By the time you read this there's a good chance that your LinkedIn iOS or Android app has gone through a heavy revamp. The new "Project Voyager" app promises a bold step forward for what VentureBeat calls a "stagnant service". LinkedIn hopes that the new design will encourage users to use the application more, and will resolve many of their complaints about the platform. So, what's changed?
Finally, a design that makes sense
The redesigned app has a cleaner, simpler approach. It takes heavy inspiration from other social networks from Facebook's share bar to Tinder's swiping mechanic. While not reinventing the wheel, the new app does at least feel more natural when compared to its counterparts. The aforementioned share bar also shows a renewed focus on user content - something with which the platform has struggled to encourage in the past.
The design has now been based around five core areas - Your Feed, Me, My Network, Messaging, and Search. These areas focus on tasks that users may want to use on a daily basis.
1) Your feed
Content from across your network - tailored to what LinkedIn believes is most relevant to you - based on your industry, job title and more. An important difference is your ability to now indicate what content you are interested in and what you want to see less of. For brands and influencers it will be extremely important for them to get their content right in the next few months as people start getting to grips with this.
Now you can see all things about you in one place - who’s viewed your profile, who is commenting on, or sharing your posts. You can also update your profile in what LinkedIn describes as "the most intuitive way ... that we have ever had". That remains to be seen.
3) My Network
This is where LinkedIn provides a daily briefing of what's changed in your network and how to expand and improve your connections. You can see people you may know, new posts from your network and suggestions to keep connected.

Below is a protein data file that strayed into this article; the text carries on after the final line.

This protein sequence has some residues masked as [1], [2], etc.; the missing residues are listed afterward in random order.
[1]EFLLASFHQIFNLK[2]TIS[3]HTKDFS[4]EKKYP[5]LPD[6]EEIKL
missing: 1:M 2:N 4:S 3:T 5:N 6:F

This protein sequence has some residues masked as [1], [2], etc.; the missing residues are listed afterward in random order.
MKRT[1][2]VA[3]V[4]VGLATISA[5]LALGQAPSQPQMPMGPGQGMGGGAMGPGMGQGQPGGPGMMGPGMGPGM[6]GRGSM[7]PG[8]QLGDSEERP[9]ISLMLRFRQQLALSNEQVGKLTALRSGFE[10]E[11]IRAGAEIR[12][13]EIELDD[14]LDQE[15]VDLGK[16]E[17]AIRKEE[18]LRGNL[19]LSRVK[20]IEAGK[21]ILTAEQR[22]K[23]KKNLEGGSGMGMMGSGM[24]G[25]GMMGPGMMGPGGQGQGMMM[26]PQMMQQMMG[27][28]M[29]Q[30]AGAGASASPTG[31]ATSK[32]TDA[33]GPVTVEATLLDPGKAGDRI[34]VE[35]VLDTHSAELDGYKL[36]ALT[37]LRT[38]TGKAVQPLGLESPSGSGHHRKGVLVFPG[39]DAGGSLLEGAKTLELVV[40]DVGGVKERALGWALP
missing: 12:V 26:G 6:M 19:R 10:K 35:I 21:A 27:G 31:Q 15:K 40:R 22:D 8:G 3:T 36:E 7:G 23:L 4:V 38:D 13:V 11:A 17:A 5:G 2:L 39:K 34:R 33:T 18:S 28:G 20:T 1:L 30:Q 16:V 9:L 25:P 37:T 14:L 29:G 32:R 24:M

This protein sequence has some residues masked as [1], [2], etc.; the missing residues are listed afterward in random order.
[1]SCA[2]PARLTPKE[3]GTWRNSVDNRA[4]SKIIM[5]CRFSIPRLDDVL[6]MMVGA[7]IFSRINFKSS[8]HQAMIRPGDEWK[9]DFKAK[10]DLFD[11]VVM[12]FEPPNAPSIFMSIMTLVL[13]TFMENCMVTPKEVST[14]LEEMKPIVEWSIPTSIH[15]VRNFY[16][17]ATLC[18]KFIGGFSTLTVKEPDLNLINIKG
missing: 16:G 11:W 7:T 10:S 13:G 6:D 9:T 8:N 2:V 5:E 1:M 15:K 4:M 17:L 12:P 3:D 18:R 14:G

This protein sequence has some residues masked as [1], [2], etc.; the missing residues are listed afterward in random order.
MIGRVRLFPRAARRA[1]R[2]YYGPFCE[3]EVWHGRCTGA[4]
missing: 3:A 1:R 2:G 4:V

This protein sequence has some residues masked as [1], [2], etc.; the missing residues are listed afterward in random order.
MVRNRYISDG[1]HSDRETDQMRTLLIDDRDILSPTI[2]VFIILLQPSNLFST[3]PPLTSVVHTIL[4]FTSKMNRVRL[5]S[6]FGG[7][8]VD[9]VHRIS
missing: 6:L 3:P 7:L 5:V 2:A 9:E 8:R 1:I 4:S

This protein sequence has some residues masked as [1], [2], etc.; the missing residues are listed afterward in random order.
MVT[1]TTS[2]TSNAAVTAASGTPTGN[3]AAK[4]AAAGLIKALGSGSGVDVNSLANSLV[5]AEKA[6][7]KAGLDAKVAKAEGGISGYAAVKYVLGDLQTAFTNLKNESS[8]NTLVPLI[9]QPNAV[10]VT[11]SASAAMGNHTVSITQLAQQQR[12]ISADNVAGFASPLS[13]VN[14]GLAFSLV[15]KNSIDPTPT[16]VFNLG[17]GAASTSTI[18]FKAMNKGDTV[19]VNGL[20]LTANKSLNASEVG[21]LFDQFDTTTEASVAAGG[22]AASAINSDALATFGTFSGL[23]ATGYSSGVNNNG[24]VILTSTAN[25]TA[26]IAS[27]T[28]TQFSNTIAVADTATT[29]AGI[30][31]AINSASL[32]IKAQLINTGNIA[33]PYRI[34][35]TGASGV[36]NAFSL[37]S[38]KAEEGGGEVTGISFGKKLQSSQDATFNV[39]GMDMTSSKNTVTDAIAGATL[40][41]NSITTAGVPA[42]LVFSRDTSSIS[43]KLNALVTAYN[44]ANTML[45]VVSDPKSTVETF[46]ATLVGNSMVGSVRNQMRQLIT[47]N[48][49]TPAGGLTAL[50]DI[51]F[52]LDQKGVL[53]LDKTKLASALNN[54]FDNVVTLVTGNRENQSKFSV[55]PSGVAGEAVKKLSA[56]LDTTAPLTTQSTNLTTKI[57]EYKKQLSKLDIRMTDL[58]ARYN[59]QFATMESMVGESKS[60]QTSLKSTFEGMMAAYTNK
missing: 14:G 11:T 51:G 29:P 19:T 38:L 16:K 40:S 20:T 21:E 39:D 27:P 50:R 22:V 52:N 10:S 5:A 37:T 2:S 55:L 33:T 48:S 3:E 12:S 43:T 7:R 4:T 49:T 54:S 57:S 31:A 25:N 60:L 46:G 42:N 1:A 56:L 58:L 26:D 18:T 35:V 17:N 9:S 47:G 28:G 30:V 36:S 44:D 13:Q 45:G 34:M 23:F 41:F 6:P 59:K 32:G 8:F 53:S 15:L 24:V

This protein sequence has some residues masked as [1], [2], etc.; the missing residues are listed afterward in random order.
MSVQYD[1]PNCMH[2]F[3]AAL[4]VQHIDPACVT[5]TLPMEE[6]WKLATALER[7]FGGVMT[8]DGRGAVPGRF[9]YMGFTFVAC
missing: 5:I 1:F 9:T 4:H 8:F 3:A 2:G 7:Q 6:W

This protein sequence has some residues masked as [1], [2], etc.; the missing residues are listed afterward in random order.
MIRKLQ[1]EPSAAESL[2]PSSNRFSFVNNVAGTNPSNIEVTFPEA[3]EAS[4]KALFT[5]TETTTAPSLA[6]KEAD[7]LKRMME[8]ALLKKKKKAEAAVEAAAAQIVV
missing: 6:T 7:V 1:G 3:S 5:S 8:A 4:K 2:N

You can also now sync it to your calendar and the app will provide a blurb of other attendees before you have a meeting - allowing you to clue up on shared interests and connections.
If you've used LinkedIn's messaging in the last month or so you'll have already seen they have taken a more informal approach. It now feels far more like IM - and is meant to encourage quick short conversations. Any yes, it does also have emojis.
The final of the five cores is good old fashioned search. Except it is now "300% faster, and a lot smarter, so you can quickly find people, jobs and groups you’re looking for."
Is it enough?
Looking at the media coverage one might be forgiven for thinking LinkedIn is in serious trouble. On the whole many headlines are questions whether the update is "too little, too late." The platform continues to grow steadily, so from this perspective it is performing well. But design problems and concerns about modernisation have plagued LinkedIn for years - bringing questions about its longevity as a service. I wrote how back in the summer there was an awkward exchange between its CEO and an audience member around this topic.
As Fortune's Kia Kokalitcheva puts it: "I’ve heard many people say that they don’t update their profile as soon as they switch jobs. I’ve heard others complain that they don’t bother checking their LinkedIn messages because they’re mostly spam and, until recently, awful to navigate through."
Does this redesign do enough to change that? Can it bring these users back into the fold? Let me know your thoughts on the new app in the comments below.